Presentation on theme: "Dangerous Dublin: The Virulent Salmonella Colette O’ Hare 1, Conor Burke 2, Suzanne Gray 3, Niall Delappe 1, Ger Doran 1, Grainne McHale 2, Dr. Gerard."— Presentation transcript:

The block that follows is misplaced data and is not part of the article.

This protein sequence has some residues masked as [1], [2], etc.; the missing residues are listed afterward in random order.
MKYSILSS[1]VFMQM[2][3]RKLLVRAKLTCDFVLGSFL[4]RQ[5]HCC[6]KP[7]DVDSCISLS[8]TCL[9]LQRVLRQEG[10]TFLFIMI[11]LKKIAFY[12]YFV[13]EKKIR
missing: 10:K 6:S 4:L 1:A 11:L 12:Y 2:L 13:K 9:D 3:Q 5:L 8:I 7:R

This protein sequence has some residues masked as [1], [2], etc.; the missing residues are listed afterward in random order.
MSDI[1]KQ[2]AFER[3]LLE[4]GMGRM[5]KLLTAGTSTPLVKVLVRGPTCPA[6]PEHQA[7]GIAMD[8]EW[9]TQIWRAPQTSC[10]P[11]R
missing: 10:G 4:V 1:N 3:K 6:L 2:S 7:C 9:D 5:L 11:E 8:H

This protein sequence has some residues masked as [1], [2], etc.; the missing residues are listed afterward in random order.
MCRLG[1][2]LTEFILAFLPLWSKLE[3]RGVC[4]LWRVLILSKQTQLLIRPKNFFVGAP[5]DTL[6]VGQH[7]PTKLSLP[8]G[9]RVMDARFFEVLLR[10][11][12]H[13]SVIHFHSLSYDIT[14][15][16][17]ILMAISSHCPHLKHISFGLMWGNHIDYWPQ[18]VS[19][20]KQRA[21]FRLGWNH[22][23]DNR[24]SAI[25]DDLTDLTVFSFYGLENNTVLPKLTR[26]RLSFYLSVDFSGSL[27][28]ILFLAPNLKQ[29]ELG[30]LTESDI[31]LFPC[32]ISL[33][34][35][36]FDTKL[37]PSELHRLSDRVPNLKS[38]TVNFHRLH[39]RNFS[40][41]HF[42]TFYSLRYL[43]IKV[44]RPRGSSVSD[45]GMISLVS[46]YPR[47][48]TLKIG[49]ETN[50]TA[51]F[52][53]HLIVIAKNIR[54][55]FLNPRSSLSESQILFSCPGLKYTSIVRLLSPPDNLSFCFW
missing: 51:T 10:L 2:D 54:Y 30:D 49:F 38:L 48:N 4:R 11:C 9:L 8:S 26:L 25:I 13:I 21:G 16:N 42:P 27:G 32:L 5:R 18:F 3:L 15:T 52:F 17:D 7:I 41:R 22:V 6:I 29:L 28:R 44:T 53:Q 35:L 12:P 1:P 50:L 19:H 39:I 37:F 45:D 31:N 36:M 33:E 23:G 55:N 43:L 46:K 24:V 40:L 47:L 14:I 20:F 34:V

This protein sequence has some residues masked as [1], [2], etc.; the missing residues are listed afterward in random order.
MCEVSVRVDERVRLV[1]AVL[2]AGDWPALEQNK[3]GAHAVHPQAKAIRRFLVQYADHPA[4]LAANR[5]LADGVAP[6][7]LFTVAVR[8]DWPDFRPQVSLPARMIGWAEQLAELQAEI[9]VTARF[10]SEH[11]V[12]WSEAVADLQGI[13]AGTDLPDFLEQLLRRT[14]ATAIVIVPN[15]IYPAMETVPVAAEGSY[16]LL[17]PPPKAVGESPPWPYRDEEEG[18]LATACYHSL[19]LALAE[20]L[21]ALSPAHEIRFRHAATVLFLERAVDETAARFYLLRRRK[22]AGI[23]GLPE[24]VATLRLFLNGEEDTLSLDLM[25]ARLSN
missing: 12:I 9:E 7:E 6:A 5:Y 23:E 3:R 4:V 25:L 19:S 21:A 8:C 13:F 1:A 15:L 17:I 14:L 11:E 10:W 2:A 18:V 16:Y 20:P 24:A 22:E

Dangerous Dublin: The Virulent Salmonella Colette O’ Hare 1, Conor Burke 2, Suzanne Gray 3, Niall Delappe 1, Ger Doran 1, Grainne McHale 2, Dr. Gerard Solan 2 and Prof. Martin Cormican 3 1 Salmonella Reference Laboratory, Medical Microbiology, UCHG. 2 Medical Microbiology, Mayo General Hospital. 3 Medical Microbiology, UCHG ABSTRACT Salmonella Dublin is a particularly virulent serovar of Salmonella enterica. It is frequently recovered from cattle, but can be transferred to humans via meat and dairy products. In early 2003 Salmonella enterica was isolated from CSF and blood samples from a 1 month-old baby in a General Hospital. The isolates were sent to the Salmonella Reference Laboratory. Serotyping was performed by standard methods and susceptibility to 15 antimicrobial agents tested by the NCCLS disc diffusion method. These isolates and other Salmonella Dublin isolates were subcultured to ASAP agar (Aes Laboratoire Salmonella agar) and were typed by Pulsed Field Gel Electrophoresis (PFGE) using the Pulse-Net protocol. Isolates were examined for plasmids by the methods of Birhboim and Doly. Serotyping confirmed the isolates as Salmonella Dublin (9,12:g, p). Isolates were susceptible to all 15 antimicrobial agents tested. All Salmonella Dublin isolates failed to produce the expected pink/purple colonies on ASAP agar. On Pulsed Field Gel Electrophoresis (PFGE) the two isolates from the infant were indistinguishable from each other and indistinguishable from an isolate submitted from the Eastern region in 2001. A 80 kb plasmid, known to be associated with virulence in Salmonella Dublin was detected in most isolates. Salmonella Dublin was confirmed as the cause of blood stream infection and meningitis in the infant (isolate number 170/03). ASAP agar does not reliably detect Salmonella Dublin. PFGE allows discrimination of subtypes within the serovar Salmonella Dublin although the difference are relatively minor (1 to 2 band differences) in most cases. RESULTS ₪ Of the S. Dublin human isolates (n=34) 29% were isolated from non-fecal samples: blood (n=10), urine (n=1), CSF (n=1) and pleural fluid (n=1). ₪ 82% of non-human S. Dublin isolates were from bovine origin (incl milk/cheese) ₪ 35% of S. Dublin isolates were from children under 5 years of age (n=12) and 35% from adults over 60 years of age (n=12). Table 1 ₪ 12% (n=7) of isolates had resistance to one antibiotic. ₪ No C 8 esterase activity, as indicated by clear colony colour growth was obtained from 36 non-duplicate isolates of S. Dublin on ASAP agar ₪ 10/14 S. Dublin isolates showed presence of the 80kb serovar specific plasmid (ssp). Figure 1 ₪ Six banding patterns (A-A5) were observed (one to two band differences) for 28 human S. Dublin isolates using XbaI endonuclease. 78.5% were pattern A. Figure 2 CONCLUSIONS ₪ S. Dublin cause high percentage of invasive disease ₪ High numbers of S. Dublin isolated from patients at extremes of age ₪ Low levels of single antimicrobial resistance. ₪ No multiple antimicrobial resistance carraige ₪ Plasmid analysis poor discriminatory tool for genotyping ₪ PFGE good discrimination for genotyping MATERIALS AND METHODS ₪ 34 human and 22 non-human Salmonella Dublin isolates submitted from 2000-date ₪ Susceptibility testing against 15 antibiotics (Oxoid) using the NCCLS disc diffusion method (5) ₪ C8 esterase activity on ASAP agar (AES Laboratoire) determined by colony colour from growth aerobically at 37 o C (6) ₪ Plasmid isolation using the Birhboim and Doly method (7) ₪ PFGE using PULSENET protocol developed in CDC, Atlanta, USA INTRODUCTION Salmonella enterica is a major human pathogen. More than 2400 serovars are recognised (1). Human infection with most animal serovars is associated with acute self-limiting diarrhoea, however in the very young, the aged and other vulnerable individuals, life threatening invasive infection may occur. At present Salmonella enterica serovar Enteritidis and Salmonella enterica serovar Typhimurium are most common in Western Europe (2) and accounted for the majority of isolates in Ireland from 1996-2002 (3, 4). Salmonella Dublin is particularly associated with invasive disease and is frequently isolated from blood of infected patients. Its antigenic components include the Vi (virulence) antigen, which is also commonly found in Salmonella enterica serovar Typhi. From 2000-2003, 56 isolates of S. Dublin were received in the Reference Laboratory from humans and food/animals. This study was proposed to investigate both phenotypic and genotypic typing methods for S. Dublin REFERENCES (1) Popoff MY, Le Minor L. (1997) Antigenic formulae of the Salmonella serovars. 7e rev ed (2) EnterNet. (2002) Enter-net Quarterly Salmonella reports. (3) Cormican M, Butler C, Morris D, Corbett-Feeney G, Flynn J. (1998) Antibiotic resistance amongst Salmonella enterica species isolated in the Republic of Ireland. J. Antimicrob. Chemother. 42(1):116-118. (4) O’Hare C, Doran G, Delappe N, Morris D, Buckley V, Corbett-Feeney G, Cormican M. Antimicrobial resistance and phage types of human and non-human Salmonella enterica isolates in Ireland from 1998-2002. Submitted to CDPH (5) NCCLS. (2002) Performance standards for antimicrobial susceptibility tests, sixth edition: In: CDSC, NI (6) Gray S, Clancy J, O’ Hare C, Doran G, Cormican M. (2003) Failure to detect Salmonella enterica serovar Dublin on Aes Laboratoire Salmonella agar plate. J. Clin. Microbiol. 41 (8): 4003 (7) Birhboim H. C, Doly J. (1979) A rapid extraction procedure for screening recombinant DNA. Nucleic Acids Res. &: 1513-1523 ACKNOWLEDGMENTS We would like the thank Dr. Gabriel Fox, Mayo General Hospital for his case history Table 1. Figure 1. Plasmid analysis of S. Dublin isolates (lanes 2-5, 9-11). Control plasmid size markers (Lanes 6-8: 62Mdal, 72Mdal, 166Mdal). Supercoiled marker (lanes 1, 12) Figure 2. PFGE dendogram analysis of clinical S. Dublin isolates Contact Details Salmonella Reference Laboratory UCHG 091-544628 e.mail: email@example.com A A1 A2 A3 A4 A5